7. Chicago and the Calumet Region
    Mexican Labor in the United States. Vol. III, University of California Press, 1933.

    Reprinted by Johnson Reprint Corporation, 1966, as:

    8. Migration Statistics II

    9. Migration Statistics III

    10. Migration Statistics IV
    A Spanish Mexican Peasant Community: Arandas in Jalisco, Mexico. University of California Press, 1933.
    An American-Mexican Frontier. University of North Carolina Press, 1934.

    Reprinted by Russell & Russell, 1971.
    An American Exodus: A Record of Human Erosion. Reynal and Hitchcock, 1939; with Dorothea Lange.
    ---, new edition, revised and extended, Yale University Press, 1969; sponsored by the Oakland Museum.
    Georgia Plan: 1732-1752. Institute of Business and Economic Research-UC, 1972; Photo-offset by Bruning.
    On the Ground in the 30s. Gibbs M. Smith, Inc., 1983.

    Administrative Information

    Acquisition Information

    The Paul Schuster Taylor Papers were given to The Bancroft Library by Paul Schuster Taylor beginning in 1945. His professional library and personal files were bequeathed to The Bancroft Library on April 13, 1984, by his will. A small amount of materials transferred to The Bancroft Library from the Water Resources Center Archives in 1998 have been added to the collection.

    Funding

    Funding for processing provided in part by a Library Services and Construction Act (LSCA), Title III: Networking, Preservation and Statewide Resource-sharing grant 1994-1996.

    Biography

    Paul Schuster Taylor (1895-1984), an Iowa-born economist, graduated from the University of Wisconsin in 1917. He served as a Marine captain with the Second Division, American Expeditionary Forces in France from 1917 to 1919. At the end of his military service, he resumed his studies at the University of California, Berkeley, where he received a Masters degree in 1920, and a Ph.D. in 1922. Joining the Department of Economics immediately after graduation, Taylor remained at the University of California, Berkeley throughout his career.
    As one of the first scholars to study the problems of migrant farm workers, Taylor was asked by the California Emergency Relief Administration to report on the plight of the Dust Bowl migrants who flocked into California during the Great Depression. He took a leave from the University to complete the study and persuaded Dorothea Lange, a San Francisco photographer, to join his study team. His report, illustrated by Lange's moving photographs, persuaded California relief officials to build housing for migrants and inspired the Franklin Roosevelt administration to provide food, housing, and medical care for Dust Bowl refugees. Lange and Taylor married in 1935. In 1939, they again collaborated for the book, An American Exodus, which is generally considered the most moving depiction of the effects of the Depression on rural America.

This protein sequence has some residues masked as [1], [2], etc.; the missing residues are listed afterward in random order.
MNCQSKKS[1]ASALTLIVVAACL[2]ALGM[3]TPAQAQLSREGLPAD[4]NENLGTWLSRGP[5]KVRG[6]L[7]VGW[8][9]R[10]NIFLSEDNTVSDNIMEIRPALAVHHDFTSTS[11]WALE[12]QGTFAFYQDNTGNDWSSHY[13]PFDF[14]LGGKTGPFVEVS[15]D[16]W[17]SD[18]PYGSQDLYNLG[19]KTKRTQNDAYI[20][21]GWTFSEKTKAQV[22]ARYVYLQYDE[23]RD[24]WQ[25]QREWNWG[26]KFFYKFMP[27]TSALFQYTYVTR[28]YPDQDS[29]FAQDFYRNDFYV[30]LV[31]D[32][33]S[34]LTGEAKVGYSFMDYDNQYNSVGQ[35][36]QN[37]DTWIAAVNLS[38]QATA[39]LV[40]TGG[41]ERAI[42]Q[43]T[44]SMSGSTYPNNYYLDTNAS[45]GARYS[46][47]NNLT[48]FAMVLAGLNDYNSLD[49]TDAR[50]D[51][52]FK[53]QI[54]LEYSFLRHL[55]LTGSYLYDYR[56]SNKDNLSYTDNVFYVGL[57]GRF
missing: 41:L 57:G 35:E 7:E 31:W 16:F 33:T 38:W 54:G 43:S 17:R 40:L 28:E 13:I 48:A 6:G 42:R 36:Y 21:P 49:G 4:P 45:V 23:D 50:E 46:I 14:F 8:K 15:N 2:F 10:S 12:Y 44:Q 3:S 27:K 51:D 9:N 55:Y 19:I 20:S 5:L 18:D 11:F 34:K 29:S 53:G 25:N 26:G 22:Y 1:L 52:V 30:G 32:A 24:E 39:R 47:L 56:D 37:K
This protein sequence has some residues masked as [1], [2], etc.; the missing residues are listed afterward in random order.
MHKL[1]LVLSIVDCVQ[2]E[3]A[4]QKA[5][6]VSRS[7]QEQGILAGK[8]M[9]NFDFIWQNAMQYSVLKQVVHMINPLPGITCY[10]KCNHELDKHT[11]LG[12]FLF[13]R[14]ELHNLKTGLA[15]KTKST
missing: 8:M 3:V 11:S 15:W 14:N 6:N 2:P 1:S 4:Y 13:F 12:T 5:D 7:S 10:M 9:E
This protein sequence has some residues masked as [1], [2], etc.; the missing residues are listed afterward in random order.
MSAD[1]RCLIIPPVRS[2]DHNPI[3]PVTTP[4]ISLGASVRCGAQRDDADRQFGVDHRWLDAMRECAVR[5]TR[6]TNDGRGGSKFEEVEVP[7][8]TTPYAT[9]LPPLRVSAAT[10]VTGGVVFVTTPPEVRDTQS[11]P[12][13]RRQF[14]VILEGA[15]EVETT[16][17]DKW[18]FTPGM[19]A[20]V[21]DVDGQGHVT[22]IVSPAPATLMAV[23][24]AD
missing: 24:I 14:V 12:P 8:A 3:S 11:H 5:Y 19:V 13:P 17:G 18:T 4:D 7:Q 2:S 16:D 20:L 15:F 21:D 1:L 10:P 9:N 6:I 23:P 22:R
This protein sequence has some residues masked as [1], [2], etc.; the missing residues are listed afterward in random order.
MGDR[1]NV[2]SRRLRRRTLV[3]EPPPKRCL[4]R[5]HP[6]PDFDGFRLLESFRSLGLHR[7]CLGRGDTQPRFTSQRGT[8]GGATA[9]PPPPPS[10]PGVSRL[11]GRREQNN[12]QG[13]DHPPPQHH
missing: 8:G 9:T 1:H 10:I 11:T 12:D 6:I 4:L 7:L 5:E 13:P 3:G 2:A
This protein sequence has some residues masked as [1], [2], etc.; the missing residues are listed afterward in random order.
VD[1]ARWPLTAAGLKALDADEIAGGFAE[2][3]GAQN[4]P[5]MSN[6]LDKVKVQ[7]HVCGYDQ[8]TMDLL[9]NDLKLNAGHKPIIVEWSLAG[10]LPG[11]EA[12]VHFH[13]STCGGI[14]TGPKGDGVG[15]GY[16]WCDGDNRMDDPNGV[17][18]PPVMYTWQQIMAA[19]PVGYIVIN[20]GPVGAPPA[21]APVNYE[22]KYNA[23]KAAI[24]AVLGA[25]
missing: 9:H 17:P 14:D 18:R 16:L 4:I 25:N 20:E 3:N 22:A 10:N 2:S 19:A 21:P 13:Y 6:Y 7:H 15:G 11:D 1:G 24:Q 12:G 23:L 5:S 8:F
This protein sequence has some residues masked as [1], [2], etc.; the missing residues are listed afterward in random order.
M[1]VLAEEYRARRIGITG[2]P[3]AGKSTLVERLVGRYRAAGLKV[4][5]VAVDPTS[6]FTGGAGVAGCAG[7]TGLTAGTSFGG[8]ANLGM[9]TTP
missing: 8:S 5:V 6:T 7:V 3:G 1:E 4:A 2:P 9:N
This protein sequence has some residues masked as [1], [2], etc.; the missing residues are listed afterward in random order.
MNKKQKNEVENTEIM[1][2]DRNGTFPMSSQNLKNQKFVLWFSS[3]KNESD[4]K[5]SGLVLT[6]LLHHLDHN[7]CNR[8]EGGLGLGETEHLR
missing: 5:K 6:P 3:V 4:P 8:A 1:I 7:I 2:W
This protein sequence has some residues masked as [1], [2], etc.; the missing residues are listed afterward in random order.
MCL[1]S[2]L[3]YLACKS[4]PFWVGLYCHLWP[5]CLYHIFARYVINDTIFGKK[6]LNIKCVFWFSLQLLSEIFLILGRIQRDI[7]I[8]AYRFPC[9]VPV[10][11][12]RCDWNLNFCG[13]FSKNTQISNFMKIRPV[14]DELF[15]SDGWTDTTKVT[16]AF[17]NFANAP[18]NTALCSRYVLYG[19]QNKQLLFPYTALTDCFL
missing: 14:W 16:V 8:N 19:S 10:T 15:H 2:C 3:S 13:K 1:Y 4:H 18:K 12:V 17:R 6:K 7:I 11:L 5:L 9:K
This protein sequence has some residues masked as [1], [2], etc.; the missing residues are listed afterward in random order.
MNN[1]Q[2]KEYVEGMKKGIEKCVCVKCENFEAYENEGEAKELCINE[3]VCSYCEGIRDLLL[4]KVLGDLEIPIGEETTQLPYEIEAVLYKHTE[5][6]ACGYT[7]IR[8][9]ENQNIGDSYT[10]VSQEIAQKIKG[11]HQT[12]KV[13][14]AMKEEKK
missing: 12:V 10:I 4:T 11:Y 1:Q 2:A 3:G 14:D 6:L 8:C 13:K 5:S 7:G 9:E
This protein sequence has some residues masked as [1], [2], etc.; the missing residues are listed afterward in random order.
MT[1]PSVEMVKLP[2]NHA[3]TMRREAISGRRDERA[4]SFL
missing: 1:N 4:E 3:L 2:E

In 1943, Taylor began a persistent crusade to protect small farmers' rights to federally subsidized water. He argued that land ownership patterns directly affect the quality of rural life. Small farms create schools, churches, community organizations and other adjuncts of a healthy society, while large farms create poverty-stricken farm workers. His arguments led to numerous court decisions which threatened many of the giant farms in California's Central Valley. The rulings generated a successful lobbying effort that led to the Federal Reclamation Reform Act of 1982.
    Paul Taylor's testimony, frequently given before congressional committees, and his many contacts with people in related fields of endeavor made him a well-known and highly respected scholar. Through varied interests, Taylor became disturbed by the efforts of large land and water owners in California, as well as in other western states, to prevent the enforcement of the 160-acre excess land limitation in the Federal reclamation laws. In 1949, his "Central Valley Project: Water and Land" was published in The Western Political Quarterly;in it Taylor reviewed the history of irrigation in California and the West, and described efforts made in Congress to break down reclamation legislation. He followed this article with a second piece in the same journal in 1959, in which he showed the various ways administrators with the Department of the Interior and the Bureau of Reclamation were permitting the breakdown of enforcement of the excess lands provision. As an example of how well Paul Taylor succeeded in setting forth his analysis, the United States Supreme Court cited his "Excess Land Law: Execution of a Public Policy" in its landmark 8-0 decision upholding the validity of the 160-acre limitation law (Ivanhoe vs. McCracken, 1958).